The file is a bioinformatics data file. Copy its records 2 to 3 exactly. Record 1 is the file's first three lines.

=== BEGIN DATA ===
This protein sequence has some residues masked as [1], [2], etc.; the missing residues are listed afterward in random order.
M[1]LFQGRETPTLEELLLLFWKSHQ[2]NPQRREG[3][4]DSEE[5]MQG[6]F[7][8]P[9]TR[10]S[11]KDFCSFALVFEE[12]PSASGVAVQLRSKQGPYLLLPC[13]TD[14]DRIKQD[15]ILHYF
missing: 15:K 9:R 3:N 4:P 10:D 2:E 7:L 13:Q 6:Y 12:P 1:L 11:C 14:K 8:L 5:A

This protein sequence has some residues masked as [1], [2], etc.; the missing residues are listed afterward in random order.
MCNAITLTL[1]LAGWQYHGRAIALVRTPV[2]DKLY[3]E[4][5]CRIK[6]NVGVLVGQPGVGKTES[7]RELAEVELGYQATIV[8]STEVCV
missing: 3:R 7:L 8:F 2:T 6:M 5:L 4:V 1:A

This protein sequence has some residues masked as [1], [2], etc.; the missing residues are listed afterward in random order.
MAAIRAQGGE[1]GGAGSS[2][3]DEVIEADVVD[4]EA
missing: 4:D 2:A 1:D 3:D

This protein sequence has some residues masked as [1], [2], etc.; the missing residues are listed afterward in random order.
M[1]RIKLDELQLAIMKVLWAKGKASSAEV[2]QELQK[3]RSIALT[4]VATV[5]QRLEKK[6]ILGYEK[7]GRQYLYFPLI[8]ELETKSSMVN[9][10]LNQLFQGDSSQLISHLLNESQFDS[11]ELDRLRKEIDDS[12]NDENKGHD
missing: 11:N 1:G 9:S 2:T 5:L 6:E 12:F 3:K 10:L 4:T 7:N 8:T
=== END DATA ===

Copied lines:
This protein sequence has some residues masked as [1], [2], etc.; the missing residues are listed afterward in random order.
MCNAITLTL[1]LAGWQYHGRAIALVRTPV[2]DKLY[3]E[4][5]CRIK[6]NVGVLVGQPGVGKTES[7]RELAEVELGYQATIV[8]STEVCV
missing: 3:R 7:L 8:F 2:T 6:M 5:L 4:V 1:A

This protein sequence has some residues masked as [1], [2], etc.; the missing residues are listed afterward in random order.
MAAIRAQGGE[1]GGAGSS[2][3]DEVIEADVVD[4]EA
missing: 4:D 2:A 1:D 3:D